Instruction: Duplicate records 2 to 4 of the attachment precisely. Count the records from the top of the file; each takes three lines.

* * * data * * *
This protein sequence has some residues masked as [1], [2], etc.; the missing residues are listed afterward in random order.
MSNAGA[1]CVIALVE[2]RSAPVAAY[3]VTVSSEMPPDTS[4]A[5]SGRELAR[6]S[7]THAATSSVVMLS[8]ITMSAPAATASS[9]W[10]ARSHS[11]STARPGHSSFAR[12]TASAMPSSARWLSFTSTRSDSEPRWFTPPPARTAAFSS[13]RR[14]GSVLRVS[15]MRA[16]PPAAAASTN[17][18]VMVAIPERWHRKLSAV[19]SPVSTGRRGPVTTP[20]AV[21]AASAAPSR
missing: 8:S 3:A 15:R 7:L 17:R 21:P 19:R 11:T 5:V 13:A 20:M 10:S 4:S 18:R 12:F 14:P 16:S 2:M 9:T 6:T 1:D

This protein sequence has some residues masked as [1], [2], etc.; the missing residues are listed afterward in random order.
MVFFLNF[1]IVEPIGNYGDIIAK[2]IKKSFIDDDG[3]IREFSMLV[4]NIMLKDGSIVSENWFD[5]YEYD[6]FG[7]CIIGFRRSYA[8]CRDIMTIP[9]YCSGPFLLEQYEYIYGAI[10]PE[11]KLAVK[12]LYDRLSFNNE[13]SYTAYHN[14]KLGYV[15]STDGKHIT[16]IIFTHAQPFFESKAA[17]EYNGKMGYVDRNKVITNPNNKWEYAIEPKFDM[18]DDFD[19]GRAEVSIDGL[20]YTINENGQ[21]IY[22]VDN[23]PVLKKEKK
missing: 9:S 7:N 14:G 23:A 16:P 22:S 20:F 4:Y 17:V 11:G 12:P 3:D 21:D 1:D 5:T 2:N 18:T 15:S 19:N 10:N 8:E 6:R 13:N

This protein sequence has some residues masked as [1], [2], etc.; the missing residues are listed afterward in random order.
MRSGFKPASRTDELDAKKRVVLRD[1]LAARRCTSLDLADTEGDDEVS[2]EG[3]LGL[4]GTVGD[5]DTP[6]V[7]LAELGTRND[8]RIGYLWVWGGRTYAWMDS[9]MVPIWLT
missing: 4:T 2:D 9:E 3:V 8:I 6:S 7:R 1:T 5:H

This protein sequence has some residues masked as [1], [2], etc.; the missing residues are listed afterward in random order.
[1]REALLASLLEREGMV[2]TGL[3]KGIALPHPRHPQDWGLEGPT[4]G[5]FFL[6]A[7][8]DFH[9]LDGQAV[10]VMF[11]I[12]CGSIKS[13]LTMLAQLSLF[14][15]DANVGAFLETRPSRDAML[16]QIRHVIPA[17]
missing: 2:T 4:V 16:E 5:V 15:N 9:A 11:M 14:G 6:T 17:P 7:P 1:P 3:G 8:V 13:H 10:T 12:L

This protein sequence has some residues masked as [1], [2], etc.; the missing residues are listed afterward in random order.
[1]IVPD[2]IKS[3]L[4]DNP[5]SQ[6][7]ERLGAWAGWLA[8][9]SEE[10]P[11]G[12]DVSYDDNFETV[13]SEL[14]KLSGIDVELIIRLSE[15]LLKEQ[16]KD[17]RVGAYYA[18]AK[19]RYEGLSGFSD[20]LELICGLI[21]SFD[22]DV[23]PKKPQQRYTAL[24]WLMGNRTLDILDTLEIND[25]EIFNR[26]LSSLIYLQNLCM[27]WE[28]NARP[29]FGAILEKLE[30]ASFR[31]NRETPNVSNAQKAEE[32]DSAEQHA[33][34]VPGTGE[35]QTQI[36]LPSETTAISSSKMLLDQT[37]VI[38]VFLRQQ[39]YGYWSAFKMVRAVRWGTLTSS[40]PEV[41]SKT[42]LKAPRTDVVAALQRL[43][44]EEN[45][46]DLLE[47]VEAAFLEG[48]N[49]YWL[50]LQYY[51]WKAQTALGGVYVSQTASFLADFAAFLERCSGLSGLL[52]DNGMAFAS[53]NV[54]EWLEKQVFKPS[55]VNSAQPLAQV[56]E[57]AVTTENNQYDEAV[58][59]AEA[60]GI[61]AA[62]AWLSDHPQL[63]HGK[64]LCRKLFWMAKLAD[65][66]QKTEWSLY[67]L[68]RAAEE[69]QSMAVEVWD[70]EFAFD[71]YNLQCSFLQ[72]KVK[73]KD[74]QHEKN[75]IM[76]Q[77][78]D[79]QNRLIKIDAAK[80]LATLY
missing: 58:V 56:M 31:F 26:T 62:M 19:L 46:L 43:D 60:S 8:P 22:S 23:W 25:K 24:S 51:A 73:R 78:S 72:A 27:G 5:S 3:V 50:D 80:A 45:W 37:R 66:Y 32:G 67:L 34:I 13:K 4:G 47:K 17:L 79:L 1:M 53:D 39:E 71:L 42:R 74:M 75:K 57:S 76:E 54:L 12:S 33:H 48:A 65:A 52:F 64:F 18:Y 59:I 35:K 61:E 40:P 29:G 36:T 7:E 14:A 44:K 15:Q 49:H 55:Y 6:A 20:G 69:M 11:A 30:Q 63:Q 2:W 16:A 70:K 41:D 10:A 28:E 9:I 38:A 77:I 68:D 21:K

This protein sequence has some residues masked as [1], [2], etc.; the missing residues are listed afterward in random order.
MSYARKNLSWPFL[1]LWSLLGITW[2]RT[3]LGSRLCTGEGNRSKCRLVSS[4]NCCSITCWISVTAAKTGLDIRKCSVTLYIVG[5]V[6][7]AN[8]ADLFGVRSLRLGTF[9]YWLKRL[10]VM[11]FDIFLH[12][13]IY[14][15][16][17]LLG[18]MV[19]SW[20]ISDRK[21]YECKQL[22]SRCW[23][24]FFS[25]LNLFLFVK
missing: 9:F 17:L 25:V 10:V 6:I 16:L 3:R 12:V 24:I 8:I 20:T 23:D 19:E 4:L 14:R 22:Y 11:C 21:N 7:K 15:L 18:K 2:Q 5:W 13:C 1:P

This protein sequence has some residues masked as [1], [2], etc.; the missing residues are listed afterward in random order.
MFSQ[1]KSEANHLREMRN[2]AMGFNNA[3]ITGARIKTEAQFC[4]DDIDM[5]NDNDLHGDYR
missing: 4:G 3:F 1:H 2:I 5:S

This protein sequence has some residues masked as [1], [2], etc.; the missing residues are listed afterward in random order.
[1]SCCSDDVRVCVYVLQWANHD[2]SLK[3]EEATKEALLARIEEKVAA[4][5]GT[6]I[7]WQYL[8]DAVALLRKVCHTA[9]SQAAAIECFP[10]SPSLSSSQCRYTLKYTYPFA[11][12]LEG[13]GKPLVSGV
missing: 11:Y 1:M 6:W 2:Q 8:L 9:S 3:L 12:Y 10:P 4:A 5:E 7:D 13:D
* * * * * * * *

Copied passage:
This protein sequence has some residues masked as [1], [2], etc.; the missing residues are listed afterward in random order.
MVFFLNF[1]IVEPIGNYGDIIAK[2]IKKSFIDDDG[3]IREFSMLV[4]NIMLKDGSIVSENWFD[5]YEYD[6]FG[7]CIIGFRRSYA[8]CRDIMTIP[9]YCSGPFLLEQYEYIYGAI[10]PE[11]KLAVK[12]LYDRLSFNNE[13]SYTAYHN[14]KLGYV[15]STDGKHIT[16]IIFTHAQPFFESKAA[17]EYNGKMGYVDRNKVITNPNNKWEYAIEPKFDM[18]DDFD[19]GRAEVSIDGL[20]YTINENGQ[21]IY[22]VDN[23]PVLKKEKK
missing: 9:S 7:N 14:G 23:A 16:P 22:S 20:F 4:Y 17:V 11:G 12:P 3:D 21:D 1:D 5:T 2:N 18:T 15:S 19:N 10:N 8:E 6:R 13:N

This protein sequence has some residues masked as [1], [2], etc.; the missing residues are listed afterward in random order.
MRSGFKPASRTDELDAKKRVVLRD[1]LAARRCTSLDLADTEGDDEVS[2]EG[3]LGL[4]GTVGD[5]DTP[6]V[7]LAELGTRND[8]RIGYLWVWGGRTYAWMDS[9]MVPIWLT
missing: 4:T 2:D 9:E 3:V 8:I 6:S 7:R 1:T 5:H

This protein sequence has some residues masked as [1], [2], etc.; the missing residues are listed afterward in random order.
[1]REALLASLLEREGMV[2]TGL[3]KGIALPHPRHPQDWGLEGPT[4]G[5]FFL[6]A[7][8]DFH[9]LDGQAV[10]VMF[11]I[12]CGSIKS[13]LTMLAQLSLF[14][15]DANVGAFLETRPSRDAML[16]QIRHVIPA[17]
missing: 2:T 4:V 16:E 5:V 15:N 9:A 11:M 14:G 6:T 17:P 7:P 1:P 3:G 8:V 13:H 10:T 12:L